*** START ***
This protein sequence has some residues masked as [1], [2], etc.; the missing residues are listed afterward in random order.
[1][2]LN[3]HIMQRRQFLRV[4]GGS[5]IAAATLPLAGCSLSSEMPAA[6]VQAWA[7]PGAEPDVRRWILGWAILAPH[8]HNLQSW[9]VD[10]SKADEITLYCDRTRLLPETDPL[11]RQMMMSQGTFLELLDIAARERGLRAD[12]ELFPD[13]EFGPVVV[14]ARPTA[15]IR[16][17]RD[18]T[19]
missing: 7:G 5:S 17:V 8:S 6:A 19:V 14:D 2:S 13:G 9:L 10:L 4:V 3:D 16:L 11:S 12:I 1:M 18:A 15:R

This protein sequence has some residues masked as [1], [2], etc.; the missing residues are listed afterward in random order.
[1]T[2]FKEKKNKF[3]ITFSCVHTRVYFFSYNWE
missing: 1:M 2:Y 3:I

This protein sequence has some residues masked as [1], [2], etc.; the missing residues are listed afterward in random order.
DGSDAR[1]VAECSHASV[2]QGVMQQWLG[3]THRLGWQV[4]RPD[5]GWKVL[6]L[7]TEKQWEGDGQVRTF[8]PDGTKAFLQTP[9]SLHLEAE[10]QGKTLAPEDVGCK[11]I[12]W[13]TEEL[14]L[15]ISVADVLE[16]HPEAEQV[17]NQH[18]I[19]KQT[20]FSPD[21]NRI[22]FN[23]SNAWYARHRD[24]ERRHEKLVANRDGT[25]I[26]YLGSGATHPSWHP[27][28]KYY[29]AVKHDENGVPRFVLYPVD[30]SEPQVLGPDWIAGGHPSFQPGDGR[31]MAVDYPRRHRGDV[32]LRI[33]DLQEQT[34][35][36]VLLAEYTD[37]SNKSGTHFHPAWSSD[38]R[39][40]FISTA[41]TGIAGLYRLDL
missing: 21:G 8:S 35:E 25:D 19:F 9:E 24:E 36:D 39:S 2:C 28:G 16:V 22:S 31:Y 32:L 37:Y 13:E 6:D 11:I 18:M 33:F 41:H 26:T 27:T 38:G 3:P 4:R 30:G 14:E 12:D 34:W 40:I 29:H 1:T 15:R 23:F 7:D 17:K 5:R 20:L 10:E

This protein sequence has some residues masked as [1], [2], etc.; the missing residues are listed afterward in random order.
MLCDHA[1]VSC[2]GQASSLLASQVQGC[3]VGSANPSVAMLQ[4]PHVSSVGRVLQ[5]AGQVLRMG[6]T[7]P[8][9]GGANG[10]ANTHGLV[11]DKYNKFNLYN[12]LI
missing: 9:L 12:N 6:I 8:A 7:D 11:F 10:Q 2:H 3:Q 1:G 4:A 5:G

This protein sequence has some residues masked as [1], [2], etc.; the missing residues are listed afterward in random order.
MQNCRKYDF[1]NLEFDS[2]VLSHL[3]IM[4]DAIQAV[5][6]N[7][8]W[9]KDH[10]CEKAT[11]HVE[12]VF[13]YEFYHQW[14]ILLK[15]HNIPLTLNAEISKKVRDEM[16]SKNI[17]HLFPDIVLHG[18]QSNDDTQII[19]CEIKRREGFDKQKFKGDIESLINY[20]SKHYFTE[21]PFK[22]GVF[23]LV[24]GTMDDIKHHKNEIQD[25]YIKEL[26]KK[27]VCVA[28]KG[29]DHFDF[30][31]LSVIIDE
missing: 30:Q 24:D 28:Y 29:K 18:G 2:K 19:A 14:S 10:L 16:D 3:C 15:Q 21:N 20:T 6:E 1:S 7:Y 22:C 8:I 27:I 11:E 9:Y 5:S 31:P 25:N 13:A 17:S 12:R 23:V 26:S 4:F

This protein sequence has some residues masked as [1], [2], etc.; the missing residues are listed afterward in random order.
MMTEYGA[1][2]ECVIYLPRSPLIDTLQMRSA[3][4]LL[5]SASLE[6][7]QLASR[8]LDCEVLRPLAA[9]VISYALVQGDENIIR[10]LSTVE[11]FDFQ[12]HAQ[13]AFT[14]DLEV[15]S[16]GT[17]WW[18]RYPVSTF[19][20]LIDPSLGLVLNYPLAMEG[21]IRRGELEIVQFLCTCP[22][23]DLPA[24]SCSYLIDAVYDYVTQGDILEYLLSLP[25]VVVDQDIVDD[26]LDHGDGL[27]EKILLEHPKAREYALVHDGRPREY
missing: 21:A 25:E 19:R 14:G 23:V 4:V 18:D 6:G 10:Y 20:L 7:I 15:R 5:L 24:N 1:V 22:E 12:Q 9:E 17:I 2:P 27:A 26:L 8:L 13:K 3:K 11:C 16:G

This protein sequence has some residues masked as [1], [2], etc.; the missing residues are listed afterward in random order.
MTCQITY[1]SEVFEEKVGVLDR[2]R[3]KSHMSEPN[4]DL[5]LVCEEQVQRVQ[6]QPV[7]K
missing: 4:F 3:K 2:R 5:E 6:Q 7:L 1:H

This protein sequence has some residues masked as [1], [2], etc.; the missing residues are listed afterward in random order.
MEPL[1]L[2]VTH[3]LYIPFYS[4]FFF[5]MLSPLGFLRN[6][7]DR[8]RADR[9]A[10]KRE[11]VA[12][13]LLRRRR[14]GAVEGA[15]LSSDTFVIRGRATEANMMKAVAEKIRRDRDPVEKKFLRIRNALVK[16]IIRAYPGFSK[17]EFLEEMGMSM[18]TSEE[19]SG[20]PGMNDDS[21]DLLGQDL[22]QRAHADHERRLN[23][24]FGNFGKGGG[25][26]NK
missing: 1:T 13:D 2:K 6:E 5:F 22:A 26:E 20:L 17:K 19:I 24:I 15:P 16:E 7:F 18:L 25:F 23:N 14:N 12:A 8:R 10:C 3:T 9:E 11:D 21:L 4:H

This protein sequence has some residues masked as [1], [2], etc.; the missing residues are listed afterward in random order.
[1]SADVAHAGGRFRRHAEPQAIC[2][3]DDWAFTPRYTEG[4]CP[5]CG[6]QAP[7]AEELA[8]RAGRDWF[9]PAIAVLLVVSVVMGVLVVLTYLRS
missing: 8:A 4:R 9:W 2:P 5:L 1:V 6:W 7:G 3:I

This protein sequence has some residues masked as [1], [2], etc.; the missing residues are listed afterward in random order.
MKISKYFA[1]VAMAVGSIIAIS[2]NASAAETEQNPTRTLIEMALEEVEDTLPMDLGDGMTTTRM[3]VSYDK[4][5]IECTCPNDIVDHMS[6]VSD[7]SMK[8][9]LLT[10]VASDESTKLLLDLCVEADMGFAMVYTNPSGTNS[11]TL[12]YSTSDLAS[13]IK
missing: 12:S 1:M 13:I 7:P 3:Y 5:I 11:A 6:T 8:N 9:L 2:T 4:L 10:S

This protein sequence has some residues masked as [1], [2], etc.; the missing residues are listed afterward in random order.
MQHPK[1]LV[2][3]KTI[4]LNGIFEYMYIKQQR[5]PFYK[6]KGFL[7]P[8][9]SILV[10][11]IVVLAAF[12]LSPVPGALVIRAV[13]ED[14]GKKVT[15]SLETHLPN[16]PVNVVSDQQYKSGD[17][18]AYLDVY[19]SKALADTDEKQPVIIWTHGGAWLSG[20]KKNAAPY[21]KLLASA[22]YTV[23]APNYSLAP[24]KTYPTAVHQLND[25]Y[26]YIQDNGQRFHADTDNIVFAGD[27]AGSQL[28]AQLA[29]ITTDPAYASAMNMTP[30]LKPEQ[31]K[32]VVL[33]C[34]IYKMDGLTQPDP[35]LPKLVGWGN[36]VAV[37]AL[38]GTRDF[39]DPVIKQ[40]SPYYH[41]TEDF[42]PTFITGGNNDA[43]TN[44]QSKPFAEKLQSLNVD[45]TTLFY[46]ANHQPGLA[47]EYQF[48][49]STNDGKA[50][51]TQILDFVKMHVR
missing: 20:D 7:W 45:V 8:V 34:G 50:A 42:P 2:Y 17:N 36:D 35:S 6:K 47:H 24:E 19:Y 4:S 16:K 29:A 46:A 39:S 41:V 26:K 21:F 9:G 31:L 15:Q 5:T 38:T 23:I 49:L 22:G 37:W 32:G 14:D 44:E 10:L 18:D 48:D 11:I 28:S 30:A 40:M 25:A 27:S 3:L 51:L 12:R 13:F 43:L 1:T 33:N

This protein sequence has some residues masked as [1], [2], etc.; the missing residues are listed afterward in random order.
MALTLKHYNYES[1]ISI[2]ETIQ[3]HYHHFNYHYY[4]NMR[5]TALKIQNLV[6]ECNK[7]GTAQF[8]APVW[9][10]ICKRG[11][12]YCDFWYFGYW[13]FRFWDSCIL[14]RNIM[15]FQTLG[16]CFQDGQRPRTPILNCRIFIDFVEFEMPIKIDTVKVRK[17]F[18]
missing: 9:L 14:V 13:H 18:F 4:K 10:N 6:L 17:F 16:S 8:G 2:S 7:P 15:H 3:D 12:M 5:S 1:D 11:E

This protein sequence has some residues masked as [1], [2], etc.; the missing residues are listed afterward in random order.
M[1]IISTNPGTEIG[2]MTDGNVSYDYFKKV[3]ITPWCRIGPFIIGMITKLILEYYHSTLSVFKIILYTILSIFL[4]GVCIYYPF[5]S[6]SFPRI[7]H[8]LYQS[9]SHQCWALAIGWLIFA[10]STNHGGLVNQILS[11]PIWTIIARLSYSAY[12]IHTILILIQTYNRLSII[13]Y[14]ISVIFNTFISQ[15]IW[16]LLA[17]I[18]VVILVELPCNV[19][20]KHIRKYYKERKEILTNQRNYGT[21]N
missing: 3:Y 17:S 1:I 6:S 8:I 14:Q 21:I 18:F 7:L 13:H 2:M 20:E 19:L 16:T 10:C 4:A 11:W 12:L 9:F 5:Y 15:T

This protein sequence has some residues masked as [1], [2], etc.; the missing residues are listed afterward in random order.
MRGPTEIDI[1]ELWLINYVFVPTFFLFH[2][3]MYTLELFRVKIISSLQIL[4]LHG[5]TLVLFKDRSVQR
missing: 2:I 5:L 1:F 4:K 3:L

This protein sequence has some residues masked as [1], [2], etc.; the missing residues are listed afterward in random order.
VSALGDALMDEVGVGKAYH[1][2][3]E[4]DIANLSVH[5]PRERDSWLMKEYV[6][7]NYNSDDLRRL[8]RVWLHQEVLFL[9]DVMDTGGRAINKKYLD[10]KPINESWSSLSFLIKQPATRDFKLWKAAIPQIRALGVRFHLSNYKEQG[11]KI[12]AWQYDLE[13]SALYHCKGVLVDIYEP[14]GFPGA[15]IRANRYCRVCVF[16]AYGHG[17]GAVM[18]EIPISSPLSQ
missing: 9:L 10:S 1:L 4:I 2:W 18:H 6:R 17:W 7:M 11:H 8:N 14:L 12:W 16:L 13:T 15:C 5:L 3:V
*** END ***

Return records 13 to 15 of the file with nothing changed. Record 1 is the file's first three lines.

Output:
This protein sequence has some residues masked as [1], [2], etc.; the missing residues are listed afterward in random order.
M[1]IISTNPGTEIG[2]MTDGNVSYDYFKKV[3]ITPWCRIGPFIIGMITKLILEYYHSTLSVFKIILYTILSIFL[4]GVCIYYPF[5]S[6]SFPRI[7]H[8]LYQS[9]SHQCWALAIGWLIFA[10]STNHGGLVNQILS[11]PIWTIIARLSYSAY[12]IHTILILIQTYNRLSII[13]Y[14]ISVIFNTFISQ[15]IW[16]LLA[17]I[18]VVILVELPCNV[19][20]KHIRKYYKERKEILTNQRNYGT[21]N
missing: 3:Y 17:S 1:I 6:S 8:I 14:Q 21:I 18:F 7:L 13:H 2:M 20:E 19:L 16:T 10:C 4:A 11:W 12:L 9:F 5:Y 15:T

This protein sequence has some residues masked as [1], [2], etc.; the missing residues are listed afterward in random order.
MRGPTEIDI[1]ELWLINYVFVPTFFLFH[2][3]MYTLELFRVKIISSLQIL[4]LHG[5]TLVLFKDRSVQR
missing: 2:I 5:L 1:F 4:K 3:L

This protein sequence has some residues masked as [1], [2], etc.; the missing residues are listed afterward in random order.
VSALGDALMDEVGVGKAYH[1][2][3]E[4]DIANLSVH[5]PRERDSWLMKEYV[6][7]NYNSDDLRRL[8]RVWLHQEVLFL[9]DVMDTGGRAINKKYLD[10]KPINESWSSLSFLIKQPATRDFKLWKAAIPQIRALGVRFHLSNYKEQG[11]KI[12]AWQYDLE[13]SALYHCKGVLVDIYEP[14]GFPGA[15]IRANRYCRVCVF[16]AYGHG[17]GAVM[18]EIPISSPLSQ
missing: 9:L 10:S 1:L 4:I 2:W 18:H 6:R 17:W 7:M 11:H 8:N 14:L 12:W 16:L 13:T 15:C 5:L 3:V